I’m not sure I’m worthy to write a review about anything with the late Johannes Bauer's playing. I’m not a seasoned reviewer, nor do I have the experience and language skills like many of the reviewers here on FJB. But I’ll give it a try anyway. I’d like all of you to first head over to Martin Schray’s well written obituary following the link above. As far as Brötzmann goes, the German reedist giant has been on and around the scene of improvised music for 55+ years and counting. I can highly recommend his own website with discography but also Peter Stubley’s extensive website which contains a whole lot for the Brötzmann rookie to read and indulge in.
Listening to this lost, and luckily found, duo live performance with Bauer and reedist Peter Brötzmann I’m immediately struck by the intimacy of this recording which really gave me confidence to sit down and put pen to paper. This album features reedist Brötzmann and trombonist Bauer at the Blue City in Osaka, Japan, in 1997. I’m not sure anyone has taken credit for recording this performance, but it’s been done in a very nice way.
Brötzmann, playing tenor and alto sax, b-flat clarinet and tarogato on this album, together with Bauer gets straight to the point with the first close to half an hour track, opening the album. Brötzmann’s right there throughout this first track, and clearly is in great shape. There’s a constant stream of raw notes flowing right at me, and then at around the 8 minute mark we get to hear Bauer on his own. I’m not sure I’ve ever heard a trombone sounding like this. Extended techniques, breathing, moaning as the improvised section build up.
The way Bauer and Brötzmann collaborates on this album is really moving. There’s a mutual respect and obvious camaraderie. The duo format allows me to pay close attention to small details and nuances. I’m not used to sax-trombone duo and perhaps that’s why I like this album so much. It’s clear that they both are enjoying their performance most when allowing themselves to let it all out there with extended improvised bursts of notes. There’s this extreme sense of having so much to say as they push through the twenty-five-minute mark without any sign of wanting to stop. Finally, the relaxed and satisfying feeling when ‘being done’ so to say, is obvious when this first song is over. I personally need to stop for a few minutes before continuing to listen.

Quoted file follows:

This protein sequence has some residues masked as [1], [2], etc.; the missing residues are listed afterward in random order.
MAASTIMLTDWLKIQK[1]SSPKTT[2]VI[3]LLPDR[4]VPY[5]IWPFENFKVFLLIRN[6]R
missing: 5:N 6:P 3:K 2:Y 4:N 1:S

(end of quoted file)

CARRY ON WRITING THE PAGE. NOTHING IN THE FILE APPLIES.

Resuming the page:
‘Blue City’ has Bauer starting off alone looking for a way in, or a way out. Glasses clinking has me thinking that Bauer and Brötzmann are standing in the middle of an eating and drinking audience. I don’t know that of course, but it’s fun to think they would be right there with tables and chairs and people eating steak, or sushi. Brötzmann joins in to add flavor and suddenly they both explode. But just briefly. It’s soon back to the searching and more introspective sound again.
'Poppy Cock’ is a peaceful improvisation. This is a very delicate piece of music. Bauer has a very sensitive tone throughout the track. Not at all edgy and raw as opposed to the first track of this album. It’s lovely to hear the trombone alone for an extended improvised part. It’s not something I’m used to hearing, it catches my interest to go looking for more solo or duo trombone albums of the improvised kind. Anyway, Brötzmann and Bauer joins forces to close the song.
In ‘Heard and Seen’ there’s a more pushy and aggressive improvised feeling heard. Slurs and long runs of notes that sometimes follows each other, sometimes travels off into different directions. Bauer works around a theme and Brötzmann travels in and out and around. Eventually Brötzmann goes off on his own and delivers a true “Brötzmanian” solo. Bauer joins back in and it’s over.
The last track on this album is ‘Hot Mess’ in which extended techniques, grunts and screeches creates…a hot mess. What a nice way to end a highly recommended album, that could’ve easily never seen the light of day.
Here’s a search page for Johannes Bauer